How did so many get it so wrong in Alberta – especially the pollsters? That seems to be the question that everyone is asking today.
Or all the above?
But speaking of the Flintstones, a side story to this disaster is the crystallization of the fact that print media is a dinosaur in the age of the internet.
Today’s print edition of the National Post is a snapshot of what could have happened if the Wildrose had won. All the stories seem to be running with that premise. Obviously the deadline approached before anyone there had any inkling that the Alberta PC party would defy the pollsters and march to victory.
So the front page boasts a column by Andrew Coyne – “Wildrose changed political game”. It begins, “Unless something astonishing happens, the Wildrose Party will form the next govenrment of Alberta.” Well it did and they didn’t.
But whereas the print media may be a dinosaur today, Danielle Smith and the Wildrose Party may actually be ahead of their time. Perhaps a little smoothing out the rough edges is in order, but they are still a force to be reckoned with.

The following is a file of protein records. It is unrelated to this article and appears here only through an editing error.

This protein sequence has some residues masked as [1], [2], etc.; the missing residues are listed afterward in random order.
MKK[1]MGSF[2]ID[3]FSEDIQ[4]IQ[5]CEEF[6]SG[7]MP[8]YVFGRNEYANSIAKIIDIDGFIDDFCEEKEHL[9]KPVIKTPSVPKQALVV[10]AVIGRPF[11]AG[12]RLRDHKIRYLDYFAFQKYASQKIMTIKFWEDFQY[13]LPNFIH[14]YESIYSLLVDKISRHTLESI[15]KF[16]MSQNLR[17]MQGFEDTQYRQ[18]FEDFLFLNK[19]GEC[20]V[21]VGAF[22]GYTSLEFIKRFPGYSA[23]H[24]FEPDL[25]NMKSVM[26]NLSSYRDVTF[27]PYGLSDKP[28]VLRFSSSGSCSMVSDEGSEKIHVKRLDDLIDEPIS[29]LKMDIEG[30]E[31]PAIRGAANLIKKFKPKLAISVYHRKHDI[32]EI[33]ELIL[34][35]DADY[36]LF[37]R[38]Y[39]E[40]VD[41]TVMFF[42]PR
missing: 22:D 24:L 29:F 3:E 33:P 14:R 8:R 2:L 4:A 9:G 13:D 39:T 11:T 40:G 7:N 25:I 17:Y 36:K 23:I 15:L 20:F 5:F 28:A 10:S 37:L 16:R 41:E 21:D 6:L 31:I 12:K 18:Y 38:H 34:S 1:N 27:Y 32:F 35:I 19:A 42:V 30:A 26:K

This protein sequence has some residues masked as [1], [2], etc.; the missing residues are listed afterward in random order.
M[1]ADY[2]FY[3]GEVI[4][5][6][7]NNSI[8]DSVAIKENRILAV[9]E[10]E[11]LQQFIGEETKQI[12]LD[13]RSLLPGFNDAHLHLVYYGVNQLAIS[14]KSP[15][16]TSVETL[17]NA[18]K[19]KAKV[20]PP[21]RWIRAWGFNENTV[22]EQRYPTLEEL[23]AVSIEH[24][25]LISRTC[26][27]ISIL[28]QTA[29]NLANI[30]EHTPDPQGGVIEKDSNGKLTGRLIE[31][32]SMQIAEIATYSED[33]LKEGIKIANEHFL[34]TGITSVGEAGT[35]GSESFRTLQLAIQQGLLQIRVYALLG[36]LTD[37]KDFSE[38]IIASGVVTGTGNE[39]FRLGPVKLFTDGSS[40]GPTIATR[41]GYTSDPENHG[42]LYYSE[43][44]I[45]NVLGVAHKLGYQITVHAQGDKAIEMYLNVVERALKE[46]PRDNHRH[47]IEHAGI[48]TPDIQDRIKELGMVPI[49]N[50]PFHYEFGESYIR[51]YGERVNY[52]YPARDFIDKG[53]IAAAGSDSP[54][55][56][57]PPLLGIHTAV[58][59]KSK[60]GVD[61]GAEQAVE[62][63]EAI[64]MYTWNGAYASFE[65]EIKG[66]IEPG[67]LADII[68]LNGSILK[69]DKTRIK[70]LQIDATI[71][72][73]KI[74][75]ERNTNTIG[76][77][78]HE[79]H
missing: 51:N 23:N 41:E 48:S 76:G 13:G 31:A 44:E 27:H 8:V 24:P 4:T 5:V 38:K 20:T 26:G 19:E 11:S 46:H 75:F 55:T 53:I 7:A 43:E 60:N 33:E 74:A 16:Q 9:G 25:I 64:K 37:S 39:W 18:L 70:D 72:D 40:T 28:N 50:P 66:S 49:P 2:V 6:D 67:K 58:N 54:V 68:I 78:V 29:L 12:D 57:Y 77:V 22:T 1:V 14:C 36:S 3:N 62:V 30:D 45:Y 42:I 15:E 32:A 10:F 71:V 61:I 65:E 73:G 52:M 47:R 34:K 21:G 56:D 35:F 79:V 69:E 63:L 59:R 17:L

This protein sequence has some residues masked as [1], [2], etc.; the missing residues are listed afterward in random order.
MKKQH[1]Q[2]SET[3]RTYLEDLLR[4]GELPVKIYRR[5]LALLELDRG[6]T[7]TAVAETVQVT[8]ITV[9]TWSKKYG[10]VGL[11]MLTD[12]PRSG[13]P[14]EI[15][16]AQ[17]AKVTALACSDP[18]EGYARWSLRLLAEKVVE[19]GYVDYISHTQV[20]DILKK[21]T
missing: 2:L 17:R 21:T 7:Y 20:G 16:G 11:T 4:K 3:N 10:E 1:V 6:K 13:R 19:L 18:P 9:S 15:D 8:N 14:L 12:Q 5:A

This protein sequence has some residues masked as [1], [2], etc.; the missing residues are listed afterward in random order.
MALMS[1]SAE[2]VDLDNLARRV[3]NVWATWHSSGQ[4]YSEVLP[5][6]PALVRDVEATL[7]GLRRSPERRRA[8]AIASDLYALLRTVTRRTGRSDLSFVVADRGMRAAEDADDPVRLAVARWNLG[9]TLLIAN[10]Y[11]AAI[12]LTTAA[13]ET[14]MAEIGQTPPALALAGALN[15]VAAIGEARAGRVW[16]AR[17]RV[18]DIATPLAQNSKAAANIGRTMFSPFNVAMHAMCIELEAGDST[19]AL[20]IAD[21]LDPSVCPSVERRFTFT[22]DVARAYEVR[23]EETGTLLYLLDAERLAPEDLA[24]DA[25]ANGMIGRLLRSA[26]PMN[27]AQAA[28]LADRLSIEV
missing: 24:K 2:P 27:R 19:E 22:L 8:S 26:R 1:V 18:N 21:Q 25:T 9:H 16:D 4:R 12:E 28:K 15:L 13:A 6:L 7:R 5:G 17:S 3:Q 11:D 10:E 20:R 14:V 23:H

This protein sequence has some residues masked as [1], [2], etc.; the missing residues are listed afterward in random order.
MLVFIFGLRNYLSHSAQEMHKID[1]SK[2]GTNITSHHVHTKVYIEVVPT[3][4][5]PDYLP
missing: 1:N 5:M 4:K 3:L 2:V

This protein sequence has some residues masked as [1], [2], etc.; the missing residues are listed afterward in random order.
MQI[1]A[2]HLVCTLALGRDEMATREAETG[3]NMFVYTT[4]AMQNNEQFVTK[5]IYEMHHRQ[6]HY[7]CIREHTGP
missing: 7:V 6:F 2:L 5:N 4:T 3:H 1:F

And perhaps next time the good people of Alberta will realize that real change means kicking the bums out.
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John Ivison: ‘Devastated’ federal Tories should look on bright side of Wildrose loss – Full comment:
Yet under Wildrose, the imbedded constitutional principle of provinces providing roughly comparable services at roughly comparable levels of taxation would be under threat.
“Equalization and other wealth transfer programs are failed Trudeau-era reforms that are clearly not working as originally intended and do not treat Albertans fairly,” the platform states.
Could this possibly have been one of the reasons that Ontario seemed to get so involved in the Alberta election?
Andrew Coyne: Why I’m no longer making election predictions after Alberta – But will this actually end up in tomorrow’s print edition of the National Post?
Contrast that with Gerry Nicholls who seems somewhat humbled – Read it here first — how I got the election wrong.